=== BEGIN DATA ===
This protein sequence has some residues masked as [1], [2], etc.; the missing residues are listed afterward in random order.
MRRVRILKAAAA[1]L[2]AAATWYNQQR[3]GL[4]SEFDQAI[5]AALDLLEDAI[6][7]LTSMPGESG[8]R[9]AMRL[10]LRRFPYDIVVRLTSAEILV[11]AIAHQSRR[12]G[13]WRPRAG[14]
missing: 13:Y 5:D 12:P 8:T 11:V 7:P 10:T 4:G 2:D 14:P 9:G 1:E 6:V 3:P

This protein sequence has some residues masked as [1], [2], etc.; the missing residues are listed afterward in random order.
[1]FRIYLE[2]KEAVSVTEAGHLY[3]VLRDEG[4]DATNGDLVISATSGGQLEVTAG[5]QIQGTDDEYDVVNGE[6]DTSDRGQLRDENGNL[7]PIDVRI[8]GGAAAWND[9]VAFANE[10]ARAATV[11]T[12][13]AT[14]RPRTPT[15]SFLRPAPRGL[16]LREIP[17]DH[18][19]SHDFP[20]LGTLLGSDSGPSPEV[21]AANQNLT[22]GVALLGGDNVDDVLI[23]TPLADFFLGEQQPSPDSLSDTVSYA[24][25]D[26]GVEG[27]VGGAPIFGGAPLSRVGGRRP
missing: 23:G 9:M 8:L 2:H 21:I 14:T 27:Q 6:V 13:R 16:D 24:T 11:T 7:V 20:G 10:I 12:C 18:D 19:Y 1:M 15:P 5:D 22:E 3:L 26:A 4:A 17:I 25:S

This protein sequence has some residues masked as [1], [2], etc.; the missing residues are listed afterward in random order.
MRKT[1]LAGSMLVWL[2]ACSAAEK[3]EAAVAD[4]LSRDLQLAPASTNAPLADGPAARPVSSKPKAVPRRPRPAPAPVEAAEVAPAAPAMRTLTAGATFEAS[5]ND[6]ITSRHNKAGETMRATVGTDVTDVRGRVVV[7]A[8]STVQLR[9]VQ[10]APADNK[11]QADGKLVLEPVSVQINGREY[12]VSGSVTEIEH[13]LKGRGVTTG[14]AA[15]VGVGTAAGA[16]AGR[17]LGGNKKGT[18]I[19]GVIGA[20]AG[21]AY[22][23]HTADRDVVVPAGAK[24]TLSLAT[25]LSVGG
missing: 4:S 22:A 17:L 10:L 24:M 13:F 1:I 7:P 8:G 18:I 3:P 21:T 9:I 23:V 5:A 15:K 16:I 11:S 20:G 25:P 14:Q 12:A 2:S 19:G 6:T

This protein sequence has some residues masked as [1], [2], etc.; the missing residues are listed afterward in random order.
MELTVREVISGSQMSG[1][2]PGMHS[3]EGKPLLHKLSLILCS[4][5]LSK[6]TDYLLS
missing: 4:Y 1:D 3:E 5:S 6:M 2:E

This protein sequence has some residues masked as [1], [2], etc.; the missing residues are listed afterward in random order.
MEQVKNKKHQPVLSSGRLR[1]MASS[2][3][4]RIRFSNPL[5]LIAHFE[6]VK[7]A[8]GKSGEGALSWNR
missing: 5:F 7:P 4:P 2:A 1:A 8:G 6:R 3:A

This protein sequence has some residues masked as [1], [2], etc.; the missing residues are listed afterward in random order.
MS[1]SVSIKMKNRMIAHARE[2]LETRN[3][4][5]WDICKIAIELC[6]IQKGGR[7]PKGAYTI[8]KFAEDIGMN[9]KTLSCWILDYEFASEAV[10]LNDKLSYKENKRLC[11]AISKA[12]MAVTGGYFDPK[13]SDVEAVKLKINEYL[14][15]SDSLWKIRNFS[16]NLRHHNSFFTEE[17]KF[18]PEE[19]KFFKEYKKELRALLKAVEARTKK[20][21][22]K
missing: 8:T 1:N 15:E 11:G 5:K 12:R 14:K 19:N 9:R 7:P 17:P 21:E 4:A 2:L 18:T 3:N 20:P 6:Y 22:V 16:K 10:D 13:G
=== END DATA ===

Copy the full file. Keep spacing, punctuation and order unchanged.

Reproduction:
This protein sequence has some residues masked as [1], [2], etc.; the missing residues are listed afterward in random order.
MRRVRILKAAAA[1]L[2]AAATWYNQQR[3]GL[4]SEFDQAI[5]AALDLLEDAI[6][7]LTSMPGESG[8]R[9]AMRL[10]LRRFPYDIVVRLTSAEILV[11]AIAHQSRR[12]G[13]WRPRAG[14]
missing: 13:Y 5:D 12:P 8:T 11:V 7:P 10:T 4:G 2:D 14:P 9:G 1:E 6:V 3:P

This protein sequence has some residues masked as [1], [2], etc.; the missing residues are listed afterward in random order.
[1]FRIYLE[2]KEAVSVTEAGHLY[3]VLRDEG[4]DATNGDLVISATSGGQLEVTAG[5]QIQGTDDEYDVVNGE[6]DTSDRGQLRDENGNL[7]PIDVRI[8]GGAAAWND[9]VAFANE[10]ARAATV[11]T[12][13]AT[14]RPRTPT[15]SFLRPAPRGL[16]LREIP[17]DH[18][19]SHDFP[20]LGTLLGSDSGPSPEV[21]AANQNLT[22]GVALLGGDNVDDVLI[23]TPLADFFLGEQQPSPDSLSDTVSYA[24][25]D[26]GVEG[27]VGGAPIFGGAPLSRVGGRRP
missing: 23:G 9:M 8:L 2:H 21:I 14:T 27:Q 6:V 13:R 16:D 24:T 11:T 7:V 20:G 10:I 12:C 18:D 19:Y 1:M 15:P 5:D 22:E 3:L 26:A 4:A 17:I 25:S

This protein sequence has some residues masked as [1], [2], etc.; the missing residues are listed afterward in random order.
MRKT[1]LAGSMLVWL[2]ACSAAEK[3]EAAVAD[4]LSRDLQLAPASTNAPLADGPAARPVSSKPKAVPRRPRPAPAPVEAAEVAPAAPAMRTLTAGATFEAS[5]ND[6]ITSRHNKAGETMRATVGTDVTDVRGRVVV[7]A[8]STVQLR[9]VQ[10]APADNK[11]QADGKLVLEPVSVQINGREY[12]VSGSVTEIEH[13]LKGRGVTTG[14]AA[15]VGVGTAAGA[16]AGR[17]LGGNKKGT[18]I[19]GVIGA[20]AG[21]AY[22][23]HTADRDVVVPAGAK[24]TLSLAT[25]LSVGG
missing: 4:S 22:A 17:L 10:L 24:M 13:F 1:I 7:P 8:G 18:I 3:P 21:T 9:I 23:V 5:A 15:K 16:I 11:S 20:G 25:P 14:Q 12:A 2:S 19:G 6:T

This protein sequence has some residues masked as [1], [2], etc.; the missing residues are listed afterward in random order.
MELTVREVISGSQMSG[1][2]PGMHS[3]EGKPLLHKLSLILCS[4][5]LSK[6]TDYLLS
missing: 4:Y 1:D 3:E 5:S 6:M 2:E

This protein sequence has some residues masked as [1], [2], etc.; the missing residues are listed afterward in random order.
MEQVKNKKHQPVLSSGRLR[1]MASS[2][3][4]RIRFSNPL[5]LIAHFE[6]VK[7]A[8]GKSGEGALSWNR
missing: 5:F 7:P 4:P 2:A 1:A 8:G 6:R 3:A

This protein sequence has some residues masked as [1], [2], etc.; the missing residues are listed afterward in random order.
MS[1]SVSIKMKNRMIAHARE[2]LETRN[3][4][5]WDICKIAIELC[6]IQKGGR[7]PKGAYTI[8]KFAEDIGMN[9]KTLSCWILDYEFASEAV[10]LNDKLSYKENKRLC[11]AISKA[12]MAVTGGYFDPK[13]SDVEAVKLKINEYL[14][15]SDSLWKIRNFS[16]NLRHHNSFFTEE[17]KF[18]PEE[19]KFFKEYKKELRALLKAVEARTKK[20][21][22]K
missing: 8:T 1:N 15:E 11:G 5:K 12:R 14:K 19:N 9:R 7:P 17:P 21:E 4:A 2:L 18:T 3:N 20:P 6:Y 22:V 16:K 10:D 13:G